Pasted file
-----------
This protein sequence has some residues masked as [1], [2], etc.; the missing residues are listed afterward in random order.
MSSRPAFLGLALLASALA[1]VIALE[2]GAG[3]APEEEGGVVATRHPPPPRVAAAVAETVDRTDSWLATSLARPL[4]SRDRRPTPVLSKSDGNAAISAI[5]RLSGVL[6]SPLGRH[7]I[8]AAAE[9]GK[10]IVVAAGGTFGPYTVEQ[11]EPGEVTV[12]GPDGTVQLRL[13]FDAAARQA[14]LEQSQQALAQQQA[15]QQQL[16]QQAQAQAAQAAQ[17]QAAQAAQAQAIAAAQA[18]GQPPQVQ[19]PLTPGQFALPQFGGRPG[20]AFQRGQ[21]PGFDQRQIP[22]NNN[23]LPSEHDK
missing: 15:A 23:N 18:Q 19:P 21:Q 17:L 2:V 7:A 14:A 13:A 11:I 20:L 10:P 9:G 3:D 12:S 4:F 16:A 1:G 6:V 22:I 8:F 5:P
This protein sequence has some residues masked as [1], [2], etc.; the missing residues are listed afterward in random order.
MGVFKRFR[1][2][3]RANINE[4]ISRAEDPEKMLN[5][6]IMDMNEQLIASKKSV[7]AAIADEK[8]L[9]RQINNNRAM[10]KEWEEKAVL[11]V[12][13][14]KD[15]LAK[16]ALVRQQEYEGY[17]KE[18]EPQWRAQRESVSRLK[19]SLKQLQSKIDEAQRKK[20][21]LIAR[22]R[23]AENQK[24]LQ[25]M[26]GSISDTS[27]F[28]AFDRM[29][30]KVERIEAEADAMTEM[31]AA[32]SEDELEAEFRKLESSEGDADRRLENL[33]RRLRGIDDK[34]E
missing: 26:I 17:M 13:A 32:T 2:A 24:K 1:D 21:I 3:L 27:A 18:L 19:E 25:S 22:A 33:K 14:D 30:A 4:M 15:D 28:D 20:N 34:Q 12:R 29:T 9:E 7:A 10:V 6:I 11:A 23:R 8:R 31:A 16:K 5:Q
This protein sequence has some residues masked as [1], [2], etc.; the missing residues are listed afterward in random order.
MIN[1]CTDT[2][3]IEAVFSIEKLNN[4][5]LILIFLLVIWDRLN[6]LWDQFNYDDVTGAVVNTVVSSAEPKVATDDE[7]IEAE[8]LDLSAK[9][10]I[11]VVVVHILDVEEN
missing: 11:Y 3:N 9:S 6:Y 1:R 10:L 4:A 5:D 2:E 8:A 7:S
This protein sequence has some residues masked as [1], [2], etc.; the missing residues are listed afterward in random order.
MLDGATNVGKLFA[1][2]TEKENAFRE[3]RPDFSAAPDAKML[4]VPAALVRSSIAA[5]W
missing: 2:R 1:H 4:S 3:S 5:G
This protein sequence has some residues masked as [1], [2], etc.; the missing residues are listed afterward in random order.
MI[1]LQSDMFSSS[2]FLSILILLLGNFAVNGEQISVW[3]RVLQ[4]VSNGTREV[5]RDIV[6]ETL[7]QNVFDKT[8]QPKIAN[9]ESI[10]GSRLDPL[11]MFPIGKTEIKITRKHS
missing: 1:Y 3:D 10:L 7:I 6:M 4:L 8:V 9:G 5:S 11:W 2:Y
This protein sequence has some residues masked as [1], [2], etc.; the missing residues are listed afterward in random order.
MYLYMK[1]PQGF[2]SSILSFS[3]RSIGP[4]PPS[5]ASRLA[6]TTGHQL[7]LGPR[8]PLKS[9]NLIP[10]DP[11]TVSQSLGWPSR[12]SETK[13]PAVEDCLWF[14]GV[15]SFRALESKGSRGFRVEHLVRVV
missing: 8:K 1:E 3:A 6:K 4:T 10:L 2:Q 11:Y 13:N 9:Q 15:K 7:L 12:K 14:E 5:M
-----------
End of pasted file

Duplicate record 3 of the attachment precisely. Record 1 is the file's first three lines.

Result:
This protein sequence has some residues masked as [1], [2], etc.; the missing residues are listed afterward in random order.
MIN[1]CTDT[2][3]IEAVFSIEKLNN[4][5]LILIFLLVIWDRLN[6]LWDQFNYDDVTGAVVNTVVSSAEPKVATDDE[7]IEAE[8]LDLSAK[9][10]I[11]VVVVHILDVEEN
missing: 11:Y 3:N 9:S 6:Y 1:R 10:L 4:A 5:D 2:E 8:A 7:S